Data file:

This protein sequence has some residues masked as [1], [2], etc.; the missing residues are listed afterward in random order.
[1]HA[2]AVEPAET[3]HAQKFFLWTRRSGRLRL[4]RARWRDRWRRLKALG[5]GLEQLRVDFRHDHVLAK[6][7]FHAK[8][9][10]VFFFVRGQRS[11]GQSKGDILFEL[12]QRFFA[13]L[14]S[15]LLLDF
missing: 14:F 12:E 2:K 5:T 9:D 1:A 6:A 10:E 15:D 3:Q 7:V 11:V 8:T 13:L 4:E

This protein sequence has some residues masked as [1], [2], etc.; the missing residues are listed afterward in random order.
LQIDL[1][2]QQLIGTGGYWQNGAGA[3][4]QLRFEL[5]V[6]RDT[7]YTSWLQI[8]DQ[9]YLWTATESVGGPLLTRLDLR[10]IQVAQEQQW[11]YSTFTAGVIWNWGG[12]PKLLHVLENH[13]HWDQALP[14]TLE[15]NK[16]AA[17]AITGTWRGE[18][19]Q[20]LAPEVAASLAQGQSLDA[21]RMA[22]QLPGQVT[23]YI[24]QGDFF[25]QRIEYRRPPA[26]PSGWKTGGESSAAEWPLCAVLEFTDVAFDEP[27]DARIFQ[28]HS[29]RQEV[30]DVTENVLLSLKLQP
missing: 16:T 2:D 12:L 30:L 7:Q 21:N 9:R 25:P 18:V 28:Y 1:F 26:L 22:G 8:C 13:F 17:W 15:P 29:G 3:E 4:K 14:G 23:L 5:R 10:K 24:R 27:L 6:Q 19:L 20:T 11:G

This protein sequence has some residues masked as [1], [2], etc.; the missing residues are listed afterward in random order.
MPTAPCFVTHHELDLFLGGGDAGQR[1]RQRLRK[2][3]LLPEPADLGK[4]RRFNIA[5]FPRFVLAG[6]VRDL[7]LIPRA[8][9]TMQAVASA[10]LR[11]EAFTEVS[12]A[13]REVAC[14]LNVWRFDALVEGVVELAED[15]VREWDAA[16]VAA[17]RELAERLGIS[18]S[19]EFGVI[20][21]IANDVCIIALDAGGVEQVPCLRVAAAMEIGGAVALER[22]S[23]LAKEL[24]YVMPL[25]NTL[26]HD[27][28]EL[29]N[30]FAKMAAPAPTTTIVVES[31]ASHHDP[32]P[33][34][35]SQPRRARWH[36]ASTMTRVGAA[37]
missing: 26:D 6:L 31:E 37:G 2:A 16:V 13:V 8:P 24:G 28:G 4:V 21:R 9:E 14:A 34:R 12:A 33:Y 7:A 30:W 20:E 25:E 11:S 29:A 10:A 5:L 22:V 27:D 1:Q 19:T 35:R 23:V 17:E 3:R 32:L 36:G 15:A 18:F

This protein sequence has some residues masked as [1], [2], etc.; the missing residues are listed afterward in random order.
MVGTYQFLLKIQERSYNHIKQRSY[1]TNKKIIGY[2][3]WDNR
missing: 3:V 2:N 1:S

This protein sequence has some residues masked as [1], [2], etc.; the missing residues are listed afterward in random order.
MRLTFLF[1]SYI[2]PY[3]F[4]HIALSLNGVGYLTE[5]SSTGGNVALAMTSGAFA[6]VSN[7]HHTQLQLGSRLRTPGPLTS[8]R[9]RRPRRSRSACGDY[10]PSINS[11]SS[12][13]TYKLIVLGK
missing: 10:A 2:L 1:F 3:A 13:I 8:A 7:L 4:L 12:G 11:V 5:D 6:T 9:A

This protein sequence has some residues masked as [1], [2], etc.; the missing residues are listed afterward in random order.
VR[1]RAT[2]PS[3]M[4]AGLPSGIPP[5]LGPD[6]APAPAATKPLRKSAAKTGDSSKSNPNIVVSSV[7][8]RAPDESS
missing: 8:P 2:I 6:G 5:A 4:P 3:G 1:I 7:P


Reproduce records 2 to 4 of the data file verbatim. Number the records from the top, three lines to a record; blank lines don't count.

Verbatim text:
This protein sequence has some residues masked as [1], [2], etc.; the missing residues are listed afterward in random order.
LQIDL[1][2]QQLIGTGGYWQNGAGA[3][4]QLRFEL[5]V[6]RDT[7]YTSWLQI[8]DQ[9]YLWTATESVGGPLLTRLDLR[10]IQVAQEQQW[11]YSTFTAGVIWNWGG[12]PKLLHVLENH[13]HWDQALP[14]TLE[15]NK[16]AA[17]AITGTWRGE[18][19]Q[20]LAPEVAASLAQGQSLDA[21]RMA[22]QLPGQVT[23]YI[24]QGDFF[25]QRIEYRRPPA[26]PSGWKTGGESSAAEWPLCAVLEFTDVAFDEP[27]DARIFQ[28]HS[29]RQEV[30]DVTENVLLSLKLQP
missing: 16:T 2:D 12:L 30:L 7:Q 21:N 9:R 25:P 18:V 28:Y 1:F 26:L 22:G 8:C 13:F 17:W 15:P 29:G 3:E 4:K 14:G 23:L 5:R 10:K 24:R 27:L 6:Q 19:L 20:T 11:G

This protein sequence has some residues masked as [1], [2], etc.; the missing residues are listed afterward in random order.
MPTAPCFVTHHELDLFLGGGDAGQR[1]RQRLRK[2][3]LLPEPADLGK[4]RRFNIA[5]FPRFVLAG[6]VRDL[7]LIPRA[8][9]TMQAVASA[10]LR[11]EAFTEVS[12]A[13]REVAC[14]LNVWRFDALVEGVVELAED[15]VREWDAA[16]VAA[17]RELAERLGIS[18]S[19]EFGVI[20][21]IANDVCIIALDAGGVEQVPCLRVAAAMEIGGAVALER[22]S[23]LAKEL[24]YVMPL[25]NTL[26]HD[27][28]EL[29]N[30]FAKMAAPAPTTTIVVES[31]ASHHDP[32]P[33][34][35]SQPRRARWH[36]ASTMTRVGAA[37]
missing: 26:D 6:L 31:E 37:G 2:A 16:V 13:V 8:P 24:G 28:G 4:V 21:R 9:E 14:A 34:R 12:A 33:Y 7:A 30:W 20:E 25:E 11:S 29:A 10:A 5:L 22:V 27:D 1:Q 19:T 35:R 23:V 17:E 3:R 32:L 36:G 15:A 18:F

This protein sequence has some residues masked as [1], [2], etc.; the missing residues are listed afterward in random order.
MVGTYQFLLKIQERSYNHIKQRSY[1]TNKKIIGY[2][3]WDNR
missing: 3:V 2:N 1:S